Monday, September 19, 2011

Origami and photonics fold together

Gail Overton
Senior Editor
Laser Focus World

Did you know that an origami-based folding solar panel designed by Japanese astrophysicist Koryo Miura actually flew on a Japanese satellite in the 1980s and is the inspiration for modern solar sails and folded optics in space? It turns out that origami, the Japanese art of folding a single sheet of paper into fabulous three-dimensional designs, has come a long way in recent decades: not just in the complexity of the beautiful art structures that can be fabricated, but in the many everyday uses for origami--some of them directly applicable to the photonics industry.

IMAGE: Origami is more than just small folded planes or party favors. A mathematical equation can define how a single sheet of paper can be folded hundreds (and even thousands) of times to produce beautiful works of art, as well as scientific structures. (Courtesy

In an eye-opening and compelling presentation given at the 2011 Stanford Photonics Research Center (SPRC; Stanford, CA) 2011 SPRC Annual Symposium held last week on the campus of Stanford University (Stanford, CA), Stanford University and Caltech alumnus Robert J. Lang enlightened the crowd on how mathematics plays a role in creating seemingly impossible works of art as well as useful scientific applications in the form of origami.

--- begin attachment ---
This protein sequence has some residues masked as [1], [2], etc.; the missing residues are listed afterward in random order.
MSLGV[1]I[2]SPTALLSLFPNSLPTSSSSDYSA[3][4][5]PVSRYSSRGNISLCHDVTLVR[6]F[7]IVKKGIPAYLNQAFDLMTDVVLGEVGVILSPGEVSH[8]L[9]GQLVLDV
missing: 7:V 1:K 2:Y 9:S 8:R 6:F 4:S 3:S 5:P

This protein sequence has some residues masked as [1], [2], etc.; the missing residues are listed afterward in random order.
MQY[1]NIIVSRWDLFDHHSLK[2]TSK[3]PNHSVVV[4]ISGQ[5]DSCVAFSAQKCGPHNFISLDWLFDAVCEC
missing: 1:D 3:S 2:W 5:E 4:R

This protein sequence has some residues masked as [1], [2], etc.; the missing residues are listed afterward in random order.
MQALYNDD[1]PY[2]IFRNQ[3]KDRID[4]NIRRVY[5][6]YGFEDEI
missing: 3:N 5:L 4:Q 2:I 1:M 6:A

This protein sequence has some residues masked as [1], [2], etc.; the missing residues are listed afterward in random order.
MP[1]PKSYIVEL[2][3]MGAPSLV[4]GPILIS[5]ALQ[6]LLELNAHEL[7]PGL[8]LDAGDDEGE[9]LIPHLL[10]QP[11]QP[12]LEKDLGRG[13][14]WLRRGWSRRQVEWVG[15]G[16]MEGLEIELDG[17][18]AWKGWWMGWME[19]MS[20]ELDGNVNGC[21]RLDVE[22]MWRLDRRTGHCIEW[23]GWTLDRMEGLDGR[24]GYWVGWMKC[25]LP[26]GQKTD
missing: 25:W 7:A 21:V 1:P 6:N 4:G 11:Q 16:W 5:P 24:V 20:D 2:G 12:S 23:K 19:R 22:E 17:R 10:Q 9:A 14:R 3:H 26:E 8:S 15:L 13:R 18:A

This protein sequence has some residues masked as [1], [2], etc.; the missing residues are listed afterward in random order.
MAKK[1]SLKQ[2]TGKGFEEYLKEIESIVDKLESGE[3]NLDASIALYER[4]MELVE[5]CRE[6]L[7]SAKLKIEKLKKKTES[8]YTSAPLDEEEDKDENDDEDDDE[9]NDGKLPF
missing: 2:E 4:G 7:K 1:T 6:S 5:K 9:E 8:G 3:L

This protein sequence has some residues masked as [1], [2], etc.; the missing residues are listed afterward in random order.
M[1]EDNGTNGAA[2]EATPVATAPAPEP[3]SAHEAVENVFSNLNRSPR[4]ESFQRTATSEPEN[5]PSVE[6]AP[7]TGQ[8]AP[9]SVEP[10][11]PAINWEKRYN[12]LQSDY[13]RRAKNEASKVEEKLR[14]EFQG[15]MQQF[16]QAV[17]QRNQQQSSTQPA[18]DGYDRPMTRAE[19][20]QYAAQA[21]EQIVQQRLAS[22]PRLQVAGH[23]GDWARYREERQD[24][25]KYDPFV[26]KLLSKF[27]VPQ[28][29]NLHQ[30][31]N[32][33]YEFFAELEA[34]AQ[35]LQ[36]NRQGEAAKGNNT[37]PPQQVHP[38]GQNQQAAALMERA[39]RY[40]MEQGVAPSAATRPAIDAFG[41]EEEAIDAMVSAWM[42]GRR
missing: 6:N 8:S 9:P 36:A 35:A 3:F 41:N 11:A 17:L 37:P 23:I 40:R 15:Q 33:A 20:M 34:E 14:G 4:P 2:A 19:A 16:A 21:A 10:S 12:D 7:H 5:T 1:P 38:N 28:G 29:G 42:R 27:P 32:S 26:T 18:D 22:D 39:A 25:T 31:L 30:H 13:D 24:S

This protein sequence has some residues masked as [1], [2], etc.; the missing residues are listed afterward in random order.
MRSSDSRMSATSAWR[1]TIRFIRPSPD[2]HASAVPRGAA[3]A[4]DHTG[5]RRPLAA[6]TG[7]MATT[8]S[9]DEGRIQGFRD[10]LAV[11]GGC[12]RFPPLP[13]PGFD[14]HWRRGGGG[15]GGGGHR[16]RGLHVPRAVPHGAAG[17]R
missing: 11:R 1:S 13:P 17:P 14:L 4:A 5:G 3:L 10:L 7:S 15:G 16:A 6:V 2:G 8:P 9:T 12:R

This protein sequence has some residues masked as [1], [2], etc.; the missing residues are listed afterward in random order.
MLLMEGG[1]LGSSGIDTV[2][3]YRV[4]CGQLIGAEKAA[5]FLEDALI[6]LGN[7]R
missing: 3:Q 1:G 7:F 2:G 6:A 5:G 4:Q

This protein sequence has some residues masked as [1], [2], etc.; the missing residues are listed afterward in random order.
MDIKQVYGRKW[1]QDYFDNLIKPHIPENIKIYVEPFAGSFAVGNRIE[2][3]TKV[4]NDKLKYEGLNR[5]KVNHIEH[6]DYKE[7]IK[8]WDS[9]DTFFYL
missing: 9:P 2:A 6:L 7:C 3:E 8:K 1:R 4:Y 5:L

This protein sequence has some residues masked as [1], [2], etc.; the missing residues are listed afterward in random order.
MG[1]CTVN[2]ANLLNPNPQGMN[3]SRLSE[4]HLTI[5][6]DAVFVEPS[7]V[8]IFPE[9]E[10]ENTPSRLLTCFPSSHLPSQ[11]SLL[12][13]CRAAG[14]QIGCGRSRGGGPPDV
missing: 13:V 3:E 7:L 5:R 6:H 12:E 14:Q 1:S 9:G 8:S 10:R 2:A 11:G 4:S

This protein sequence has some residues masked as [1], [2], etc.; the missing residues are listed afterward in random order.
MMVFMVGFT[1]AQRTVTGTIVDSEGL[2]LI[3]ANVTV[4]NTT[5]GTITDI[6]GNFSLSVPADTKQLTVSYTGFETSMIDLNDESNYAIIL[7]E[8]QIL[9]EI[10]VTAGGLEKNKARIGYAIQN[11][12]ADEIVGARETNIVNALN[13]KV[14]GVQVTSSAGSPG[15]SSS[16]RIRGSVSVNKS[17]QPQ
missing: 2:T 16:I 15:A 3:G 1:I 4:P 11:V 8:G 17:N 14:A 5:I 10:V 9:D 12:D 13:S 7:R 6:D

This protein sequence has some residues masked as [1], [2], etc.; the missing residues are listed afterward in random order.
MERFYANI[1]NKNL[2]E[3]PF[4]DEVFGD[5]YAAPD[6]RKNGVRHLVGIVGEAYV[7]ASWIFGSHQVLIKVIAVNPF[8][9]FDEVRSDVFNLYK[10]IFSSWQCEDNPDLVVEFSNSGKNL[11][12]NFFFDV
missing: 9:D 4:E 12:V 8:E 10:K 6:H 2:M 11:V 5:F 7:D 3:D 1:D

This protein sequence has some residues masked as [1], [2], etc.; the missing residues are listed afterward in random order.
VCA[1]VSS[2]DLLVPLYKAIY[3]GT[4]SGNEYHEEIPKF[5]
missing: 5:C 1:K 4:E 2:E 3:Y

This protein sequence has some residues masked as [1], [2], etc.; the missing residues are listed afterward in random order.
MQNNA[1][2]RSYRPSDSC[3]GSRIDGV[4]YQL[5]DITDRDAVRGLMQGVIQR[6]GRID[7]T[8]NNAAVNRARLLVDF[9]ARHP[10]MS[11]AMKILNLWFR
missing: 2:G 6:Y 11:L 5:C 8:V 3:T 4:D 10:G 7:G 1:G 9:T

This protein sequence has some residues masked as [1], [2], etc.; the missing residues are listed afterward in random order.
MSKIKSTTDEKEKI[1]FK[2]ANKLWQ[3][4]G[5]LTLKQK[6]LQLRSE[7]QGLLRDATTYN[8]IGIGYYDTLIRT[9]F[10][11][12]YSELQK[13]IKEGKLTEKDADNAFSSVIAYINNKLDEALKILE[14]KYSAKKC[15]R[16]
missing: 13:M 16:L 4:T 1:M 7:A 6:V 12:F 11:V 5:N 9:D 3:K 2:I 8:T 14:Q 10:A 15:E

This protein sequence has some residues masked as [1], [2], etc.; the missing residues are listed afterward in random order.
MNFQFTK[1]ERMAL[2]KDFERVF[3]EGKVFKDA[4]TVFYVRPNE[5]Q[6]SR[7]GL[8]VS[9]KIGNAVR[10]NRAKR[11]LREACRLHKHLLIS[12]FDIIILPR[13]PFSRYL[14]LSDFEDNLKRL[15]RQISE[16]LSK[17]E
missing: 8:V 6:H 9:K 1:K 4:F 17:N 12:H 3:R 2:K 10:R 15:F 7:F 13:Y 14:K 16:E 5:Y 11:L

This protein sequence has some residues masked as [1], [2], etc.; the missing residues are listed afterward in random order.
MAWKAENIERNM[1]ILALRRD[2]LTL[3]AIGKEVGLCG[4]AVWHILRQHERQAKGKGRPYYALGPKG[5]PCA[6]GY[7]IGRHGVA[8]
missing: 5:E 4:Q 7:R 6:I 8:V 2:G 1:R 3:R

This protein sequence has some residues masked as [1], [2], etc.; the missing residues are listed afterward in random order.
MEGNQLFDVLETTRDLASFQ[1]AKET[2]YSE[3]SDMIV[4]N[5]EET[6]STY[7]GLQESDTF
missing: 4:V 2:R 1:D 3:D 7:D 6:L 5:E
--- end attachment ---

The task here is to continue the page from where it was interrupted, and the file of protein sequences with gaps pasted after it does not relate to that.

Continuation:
Lang, who has his own origami website at, explains how "computational origami" became his passion in the design of Eyeglass, a Lawrence Livermore National Laboratory (LLNL) project to develop a folded optical mirror for a space telescope. The 5 m diameter Eyeglass prototype is a model for how a small, folded form using the concepts of origami could be unfurled once safely in space into a 100 m diameter telescope optic.

IMAGE: LLNL's 5 meter diameter prototype Eyeglass folded-optic mirror is based on computational origami principles. (Courtesy

Lang's website illustrates how origami can be explained mathematically; he even provides a free origami simulation tool that you can download online and a program called treemaker that allows you to turn a stick figure of an object into a work of art by translating that stick figure into a series of peak and valley folds on one sheet of paper. Incredibly, there are mathematical rules that define a functioning origami design.

And thinking beyond art, you might explore how that airbag in your car is folded and how heart stents can be inserted as thin solid tubes and be expanded within the body into cylindrical mesh structures that keep blood flowing freely; the origami connection may surprise you!

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